Dan Glazebrook: The Qatar blockade, petro-yuan & coming war on Iran (RT)
Qatar hasn’t been playing ball with the US-approved, Saudi-led ‘isolate Iran’ program. Partly because Doha has made independence from Riyadh a hallmark of its foreign policy, but mostly because Qatar and Iran share the world’s largest natural gas field.
Pepe Escobar: Blood on the Tracks of the New Silk Roads (CounterPunch)
China’s cardinal foreign policy imperative is to refrain from interfering abroad while advancing the proverbial good relations with key political actors – even when they may be at each other’s throats.
Still, it’s nothing but gut-wrenching for Beijing to watch the current, unpredictable, Saudi-Qatari standoff. There’s no endgame in sight, as plausible scenarios include even regime change and a seismic geopolitical shift in Southwest Asia – what a Western-centric view calls the Middle East…
Russia – the Beltway’s favorite evil entity – is getting closer and closer to Qatar, ever since the game-changing acquisition in early December by the Qatar Investment Authority (QIA) of 19.5% of the crown energy giant Rosneft.
That translates into an economic/political alliance of the world’s top two gas exporters; and that explains why Doha – still holding a permanent office at NATO’s HQ – has abruptly thrown its “moderate rebels” in Syria under the (economic) bus.
Jonathan Cook: After Hersh Investigation, Media Connive in Propaganda War on Syria (CounterPunch)
If you wish to understand the degree to which a supposedly free western media are constructing a world of half-truths and deceptions to manipulate their audiences, keeping us uninformed and pliant, then there could hardly be a better case study than their treatment of Pulitzer prize-winning investigative journalist Seymour Hersh.
All of these highly competitive, for-profit, scoop-seeking media outlets separately took identical decisions: first to reject Hersh’s latest investigative report, and then to studiously ignore it once it was published in Germany last Sunday. They have continued to maintain an absolute radio silence on his revelations, even as over the past few days they have given a great deal of attention to two stories on the very issue Hersh’s investigation addresses.
Aidan O’Brien: Where Did Britain’s Racists Go? (CounterPunch)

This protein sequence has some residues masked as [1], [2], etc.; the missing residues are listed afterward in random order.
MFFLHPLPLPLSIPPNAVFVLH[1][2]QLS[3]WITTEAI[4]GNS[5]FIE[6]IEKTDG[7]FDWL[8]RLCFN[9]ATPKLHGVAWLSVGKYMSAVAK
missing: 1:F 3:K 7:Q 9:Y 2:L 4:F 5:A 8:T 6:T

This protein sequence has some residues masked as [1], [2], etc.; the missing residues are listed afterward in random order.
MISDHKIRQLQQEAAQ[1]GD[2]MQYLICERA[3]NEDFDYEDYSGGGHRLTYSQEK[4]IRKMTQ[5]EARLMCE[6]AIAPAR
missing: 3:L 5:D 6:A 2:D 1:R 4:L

[P]rogressives can’t see the all encompassing class-hatred that forms the essential core of the EU and which actually spawns – among other hellish things – racism. The irony is that those who love the EU because of it’s “anti-racist” (“anti-nazi” or “anti-nationalist”) credentials have ended up supporting a fanatically austere regime that promotes the social divisions (as well as the international divisions) that are the foundation stone of racism. And war.
The votes for Brexit and Jeremy Corbyn were both positively anti-systemic. Progressives got the meaning of the second vote but misunderstood the first. In general that misunderstanding was a case of the people or the working classes being way ahead of the political class. No sign of this has been greater than the gap between the people and the mainstream media. After ridiculing Brexit and Corbyn the media – in the light of the results of the last year – now barely have any ground to stand on. That’s because the media represent the “politically correct neoliberal class” and nothing more. The battle lines are clear and solid for the people however. And they’re on the terrain of class rather than race.
Britain’s racists do exist nonetheless.
And at this moment they’re propping up Theresa May’s minority government. The Democratic Unionist Party (DUP) from the north east of Ireland are “Ireland’s Israelis”. And now they’re Britain’s kingmakers.
Nivedita Majumdar: Silencing the Subaltern. Resistance & Gender in Postcolonial Theory (Catalyst)
One of the central claims of postcolonial theory is that it upholds the social agency of dominated groups. This paper focuses on some of the foundational texts in the field by Ranajit Guha, Gayatri Spivak and Homi Bhabha to examine how they analyze the place of resistance in gender relations. It shows that there is a considerable gap between what the theorists claim to show and what they actually argue in these texts. Instead of upholding women’s resistance to patriarchy, they redefine agency so that acquiescence to patriarchy is presented as a struggle against it. This calls into question the contribution that postcolonial theory can make to subaltern politics.